I Served the King of England (Sony Pictures Classics, R)

film_king_sm.jpgFull appreciation requires both a grasp of European history and an appreciation for stories which have many layers of meaning.





I Served the King of England, Czechoslovakia’s entry for the 2008 Best Foreign Film Oscar, portrays the picaresque journey of a little guy from a little town in Czechoslovakia, who manages to live through most twentieth century European history without ever consciously making a moral decision. Like Josef Švejk, Jan Díte, whose surname means "little boy," survives by staying out of the big boys’ battles when he can, rolling with the punches when he can’t, and cheerfully making the most of opportunities as they present themselves.

We first meet Díte (Oldrich Kaiser) as a grizzled ex-con sent into exile in a deserted town near the German border. His crime? Being a millionaire. Most of the film is told in flashback, beginning with the young Díte (Ivan Barnev) selling hot dogs in the train station and making change so slowly that the train pulls away and he literally gets to keep the change.

Soon he’s learning the waiter’s trade from maitre d’hotel Skrivanek (Martin Huba), whose claim to fame is that he once served the King of England. For a guy who doesn’t appear to be too bright, Díte is one lucky boy: beautiful women fall into his bed, rich men give him financial advice, and before you know it he’s headwaiter at the Hotel Paříž.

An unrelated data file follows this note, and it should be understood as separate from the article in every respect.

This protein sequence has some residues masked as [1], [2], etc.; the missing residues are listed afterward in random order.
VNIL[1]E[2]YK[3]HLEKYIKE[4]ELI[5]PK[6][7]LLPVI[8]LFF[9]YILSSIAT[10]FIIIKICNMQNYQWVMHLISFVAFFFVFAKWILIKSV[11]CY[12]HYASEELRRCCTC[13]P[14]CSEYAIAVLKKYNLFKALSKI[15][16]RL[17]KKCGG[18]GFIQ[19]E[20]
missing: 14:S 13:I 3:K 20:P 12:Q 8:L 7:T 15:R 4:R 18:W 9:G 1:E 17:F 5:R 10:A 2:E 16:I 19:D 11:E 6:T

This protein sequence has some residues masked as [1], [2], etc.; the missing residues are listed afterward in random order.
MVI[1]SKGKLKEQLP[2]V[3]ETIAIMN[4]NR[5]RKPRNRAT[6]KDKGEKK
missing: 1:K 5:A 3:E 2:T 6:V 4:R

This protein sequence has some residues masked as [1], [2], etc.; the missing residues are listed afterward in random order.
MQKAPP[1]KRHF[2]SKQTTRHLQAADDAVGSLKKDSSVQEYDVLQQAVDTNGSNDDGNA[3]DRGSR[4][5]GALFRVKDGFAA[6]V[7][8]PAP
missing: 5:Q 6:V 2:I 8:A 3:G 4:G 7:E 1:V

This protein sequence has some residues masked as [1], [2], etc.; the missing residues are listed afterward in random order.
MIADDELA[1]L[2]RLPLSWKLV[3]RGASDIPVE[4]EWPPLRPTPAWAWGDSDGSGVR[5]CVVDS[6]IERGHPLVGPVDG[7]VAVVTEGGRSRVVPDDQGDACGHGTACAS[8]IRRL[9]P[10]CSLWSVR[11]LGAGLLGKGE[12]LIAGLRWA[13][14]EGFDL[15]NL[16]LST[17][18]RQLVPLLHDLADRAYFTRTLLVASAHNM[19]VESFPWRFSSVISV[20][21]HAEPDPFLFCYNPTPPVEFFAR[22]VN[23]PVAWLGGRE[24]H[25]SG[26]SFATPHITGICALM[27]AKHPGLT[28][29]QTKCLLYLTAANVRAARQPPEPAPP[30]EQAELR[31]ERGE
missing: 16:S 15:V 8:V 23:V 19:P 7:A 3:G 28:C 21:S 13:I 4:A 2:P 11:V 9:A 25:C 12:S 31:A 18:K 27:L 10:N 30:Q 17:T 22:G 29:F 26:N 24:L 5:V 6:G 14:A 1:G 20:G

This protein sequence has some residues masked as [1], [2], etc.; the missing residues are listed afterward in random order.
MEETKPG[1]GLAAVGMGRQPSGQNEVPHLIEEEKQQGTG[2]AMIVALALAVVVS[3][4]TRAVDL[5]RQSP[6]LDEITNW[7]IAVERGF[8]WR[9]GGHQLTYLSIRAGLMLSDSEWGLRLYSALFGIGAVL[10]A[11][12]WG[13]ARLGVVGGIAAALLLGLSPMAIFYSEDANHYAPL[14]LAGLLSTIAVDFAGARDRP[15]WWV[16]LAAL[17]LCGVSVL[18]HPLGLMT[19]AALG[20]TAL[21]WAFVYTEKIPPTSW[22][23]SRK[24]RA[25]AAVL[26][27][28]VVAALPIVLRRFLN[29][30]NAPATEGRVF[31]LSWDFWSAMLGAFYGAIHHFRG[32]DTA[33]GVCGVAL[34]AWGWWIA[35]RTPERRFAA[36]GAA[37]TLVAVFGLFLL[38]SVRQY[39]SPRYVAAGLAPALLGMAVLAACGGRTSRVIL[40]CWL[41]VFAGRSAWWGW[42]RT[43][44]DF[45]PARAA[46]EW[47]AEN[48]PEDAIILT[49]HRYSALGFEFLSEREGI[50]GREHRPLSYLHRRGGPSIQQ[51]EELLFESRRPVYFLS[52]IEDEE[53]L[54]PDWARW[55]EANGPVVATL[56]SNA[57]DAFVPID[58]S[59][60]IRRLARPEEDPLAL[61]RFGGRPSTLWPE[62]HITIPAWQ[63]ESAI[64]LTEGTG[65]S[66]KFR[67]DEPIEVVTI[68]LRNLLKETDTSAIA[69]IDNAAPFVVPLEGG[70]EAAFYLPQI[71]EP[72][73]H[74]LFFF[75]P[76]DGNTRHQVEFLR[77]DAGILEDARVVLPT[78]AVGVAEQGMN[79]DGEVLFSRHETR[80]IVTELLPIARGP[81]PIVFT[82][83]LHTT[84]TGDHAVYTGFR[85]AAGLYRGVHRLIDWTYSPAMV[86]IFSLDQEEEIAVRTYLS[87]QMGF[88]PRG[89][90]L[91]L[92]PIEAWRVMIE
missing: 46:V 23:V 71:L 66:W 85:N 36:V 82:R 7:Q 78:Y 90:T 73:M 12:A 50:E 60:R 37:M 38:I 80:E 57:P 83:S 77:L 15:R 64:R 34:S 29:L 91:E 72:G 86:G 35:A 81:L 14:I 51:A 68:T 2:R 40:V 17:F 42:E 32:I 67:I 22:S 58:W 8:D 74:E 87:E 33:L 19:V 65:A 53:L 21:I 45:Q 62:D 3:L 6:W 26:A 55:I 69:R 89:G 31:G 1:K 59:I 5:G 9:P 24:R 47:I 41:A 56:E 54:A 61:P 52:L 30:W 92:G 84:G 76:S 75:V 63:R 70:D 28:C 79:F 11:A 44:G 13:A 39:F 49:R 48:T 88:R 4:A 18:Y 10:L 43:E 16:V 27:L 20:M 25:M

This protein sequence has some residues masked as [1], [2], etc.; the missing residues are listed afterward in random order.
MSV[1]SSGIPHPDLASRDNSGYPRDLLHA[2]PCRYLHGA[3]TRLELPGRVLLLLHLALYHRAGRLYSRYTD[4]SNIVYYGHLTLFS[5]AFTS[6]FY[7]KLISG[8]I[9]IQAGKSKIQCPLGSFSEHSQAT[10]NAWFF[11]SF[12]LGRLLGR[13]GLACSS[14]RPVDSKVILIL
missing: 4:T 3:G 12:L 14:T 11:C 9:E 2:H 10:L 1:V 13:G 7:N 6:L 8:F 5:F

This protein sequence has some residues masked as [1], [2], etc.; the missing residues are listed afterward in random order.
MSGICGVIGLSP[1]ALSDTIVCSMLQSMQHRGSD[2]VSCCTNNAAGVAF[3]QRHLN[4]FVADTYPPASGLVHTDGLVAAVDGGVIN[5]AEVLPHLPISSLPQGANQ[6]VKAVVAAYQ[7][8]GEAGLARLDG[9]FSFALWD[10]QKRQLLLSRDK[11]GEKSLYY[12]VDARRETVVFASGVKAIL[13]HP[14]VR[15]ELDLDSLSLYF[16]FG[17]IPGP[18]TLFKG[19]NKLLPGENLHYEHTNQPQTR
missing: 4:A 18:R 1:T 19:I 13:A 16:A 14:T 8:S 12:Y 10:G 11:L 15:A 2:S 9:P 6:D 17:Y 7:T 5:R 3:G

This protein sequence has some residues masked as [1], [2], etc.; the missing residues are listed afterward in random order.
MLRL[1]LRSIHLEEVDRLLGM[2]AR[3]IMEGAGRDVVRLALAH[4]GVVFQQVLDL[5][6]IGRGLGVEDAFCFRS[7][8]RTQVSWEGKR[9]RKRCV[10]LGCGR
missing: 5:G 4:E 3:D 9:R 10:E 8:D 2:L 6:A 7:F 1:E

When the Nazis occupy Czechoslovakia, the multi-lingual Skrivanek suddenly refuses to speak or understand German, a choice that leads to his arrest and the unpleasant fate thus implied. Díte has no such scruples, however: after satisfying the German officials of his breeding capabilities, he marries an Aryan girl from the Sudetenland (Julia Jentsch) and is assigned to what can only be described as a tit job. While his peers are being maimed and killed on the battlefield, Díte works as a waiter in a hotel converted into a bizarre breeding camp for German soldiers and voluptuous blond Amazons.

I Served the King of England is based on a novel by Bohumil Hrabal and full appreciation requires both a grasp of European history and an appreciation for stories which have many layers of meaning. It’s frequently very funny (often the kind of laughter that hurts) and director Jiří Menzel likes to dance on the edge of absurdity. But what could be more absurd than the history of Czechoslovakia (a.k.a. the Austro-Hungarian Empire, Czecho-Slovak Republic, the Protectorate of Bohemia and Moravia, the Czech Socialist Republic…you get the idea) in the twentieth century? And before you get too self-righteous in condemning Menzel’s allegorical hero, consider this: when was the last time you saw a big-budget American movie which intelligently criticized the recent behavior of the American nation?

The film’s "R" rating is really not deserved: there are some sensual scenes, but on the whole fewer body parts are on display than in many PG films, and there’s none of the grossness or disrespect often associated with sex in popular American films. Considering the period of history involved, there’s also a minimum of violence, and much of it takes place offscreen. I suspect Menzel’s adult approach confused the censors, who reached for the "R" rating in self-defense. A film which portrays sexuality as something to be enjoyed (particularly by women) seems to send the censor-o-meter spinning out of control, as does appropriately portrayed violence: when a bullet is fired in this film, it has consequences, and they’re not pretty.

Cinematography by Jaromir Sofír is superb (the absurd splendor of central European hotels between the wars has never look better) and the music by Ales Brezina is a delight, enhancing the ever-shifting moods of the film. | Sarah Boslaugh

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